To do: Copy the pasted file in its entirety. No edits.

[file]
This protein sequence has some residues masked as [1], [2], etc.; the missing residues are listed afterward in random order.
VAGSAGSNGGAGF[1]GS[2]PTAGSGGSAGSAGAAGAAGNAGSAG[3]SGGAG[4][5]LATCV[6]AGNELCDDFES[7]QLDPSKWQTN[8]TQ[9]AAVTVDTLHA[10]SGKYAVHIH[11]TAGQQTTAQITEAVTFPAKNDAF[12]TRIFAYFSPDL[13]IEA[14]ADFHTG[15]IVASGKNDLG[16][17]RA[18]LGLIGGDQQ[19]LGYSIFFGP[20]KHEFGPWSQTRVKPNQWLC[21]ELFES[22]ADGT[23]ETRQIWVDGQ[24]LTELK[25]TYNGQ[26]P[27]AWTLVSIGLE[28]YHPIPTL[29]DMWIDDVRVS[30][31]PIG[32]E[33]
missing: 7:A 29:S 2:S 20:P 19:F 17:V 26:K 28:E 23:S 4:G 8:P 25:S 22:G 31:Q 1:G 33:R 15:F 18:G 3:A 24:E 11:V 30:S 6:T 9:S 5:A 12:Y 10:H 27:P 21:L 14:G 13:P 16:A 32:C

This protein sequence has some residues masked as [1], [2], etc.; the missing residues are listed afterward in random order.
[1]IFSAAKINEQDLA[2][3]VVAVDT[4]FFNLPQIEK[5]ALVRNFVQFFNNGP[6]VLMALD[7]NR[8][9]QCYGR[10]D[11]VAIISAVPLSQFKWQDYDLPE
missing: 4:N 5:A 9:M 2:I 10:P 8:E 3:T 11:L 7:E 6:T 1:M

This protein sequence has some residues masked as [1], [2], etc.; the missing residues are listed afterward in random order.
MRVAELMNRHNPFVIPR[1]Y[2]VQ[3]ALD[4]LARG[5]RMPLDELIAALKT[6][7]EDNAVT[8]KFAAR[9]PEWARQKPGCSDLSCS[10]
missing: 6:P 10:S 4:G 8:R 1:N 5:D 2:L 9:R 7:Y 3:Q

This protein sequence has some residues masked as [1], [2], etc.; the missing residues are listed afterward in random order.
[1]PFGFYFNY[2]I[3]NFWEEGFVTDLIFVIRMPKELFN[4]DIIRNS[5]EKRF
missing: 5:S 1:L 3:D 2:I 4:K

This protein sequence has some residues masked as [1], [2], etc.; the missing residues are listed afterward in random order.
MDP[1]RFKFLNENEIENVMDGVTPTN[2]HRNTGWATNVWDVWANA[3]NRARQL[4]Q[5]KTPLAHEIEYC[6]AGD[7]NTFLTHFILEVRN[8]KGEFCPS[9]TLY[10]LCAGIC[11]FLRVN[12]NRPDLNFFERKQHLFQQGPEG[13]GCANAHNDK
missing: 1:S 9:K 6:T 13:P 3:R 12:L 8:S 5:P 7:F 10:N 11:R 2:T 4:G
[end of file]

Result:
This protein sequence has some residues masked as [1], [2], etc.; the missing residues are listed afterward in random order.
VAGSAGSNGGAGF[1]GS[2]PTAGSGGSAGSAGAAGAAGNAGSAG[3]SGGAG[4][5]LATCV[6]AGNELCDDFES[7]QLDPSKWQTN[8]TQ[9]AAVTVDTLHA[10]SGKYAVHIH[11]TAGQQTTAQITEAVTFPAKNDAF[12]TRIFAYFSPDL[13]IEA[14]ADFHTG[15]IVASGKNDLG[16][17]RA[18]LGLIGGDQQ[19]LGYSIFFGP[20]KHEFGPWSQTRVKPNQWLC[21]ELFES[22]ADGT[23]ETRQIWVDGQ[24]LTELK[25]TYNGQ[26]P[27]AWTLVSIGLE[28]YHPIPTL[29]DMWIDDVRVS[30][31]PIG[32]E[33]
missing: 7:A 29:S 2:S 20:P 19:F 17:V 26:K 28:E 23:S 4:G 8:P 25:S 22:G 31:Q 1:G 33:R 15:F 18:G 3:A 24:E 11:V 30:S 6:T 9:S 5:A 12:Y 10:H 27:P 21:L 14:G 13:P 16:A 32:C

This protein sequence has some residues masked as [1], [2], etc.; the missing residues are listed afterward in random order.
[1]IFSAAKINEQDLA[2][3]VVAVDT[4]FFNLPQIEK[5]ALVRNFVQFFNNGP[6]VLMALD[7]NR[8][9]QCYGR[10]D[11]VAIISAVPLSQFKWQDYDLPE
missing: 4:N 5:A 9:M 2:I 10:P 8:E 3:T 11:L 7:E 6:T 1:M

This protein sequence has some residues masked as [1], [2], etc.; the missing residues are listed afterward in random order.
MRVAELMNRHNPFVIPR[1]Y[2]VQ[3]ALD[4]LARG[5]RMPLDELIAALKT[6][7]EDNAVT[8]KFAAR[9]PEWARQKPGCSDLSCS[10]
missing: 6:P 10:S 4:G 8:R 1:N 5:D 2:L 9:R 7:Y 3:Q

This protein sequence has some residues masked as [1], [2], etc.; the missing residues are listed afterward in random order.
[1]PFGFYFNY[2]I[3]NFWEEGFVTDLIFVIRMPKELFN[4]DIIRNS[5]EKRF
missing: 5:S 1:L 3:D 2:I 4:K

This protein sequence has some residues masked as [1], [2], etc.; the missing residues are listed afterward in random order.
MDP[1]RFKFLNENEIENVMDGVTPTN[2]HRNTGWATNVWDVWANA[3]NRARQL[4]Q[5]KTPLAHEIEYC[6]AGD[7]NTFLTHFILEVRN[8]KGEFCPS[9]TLY[10]LCAGIC[11]FLRVN[12]NRPDLNFFERKQHLFQQGPEG[13]GCANAHNDK
missing: 1:S 9:K 6:T 13:P 3:R 12:L 8:S 5:P 7:F 10:N 11:R 2:T 4:G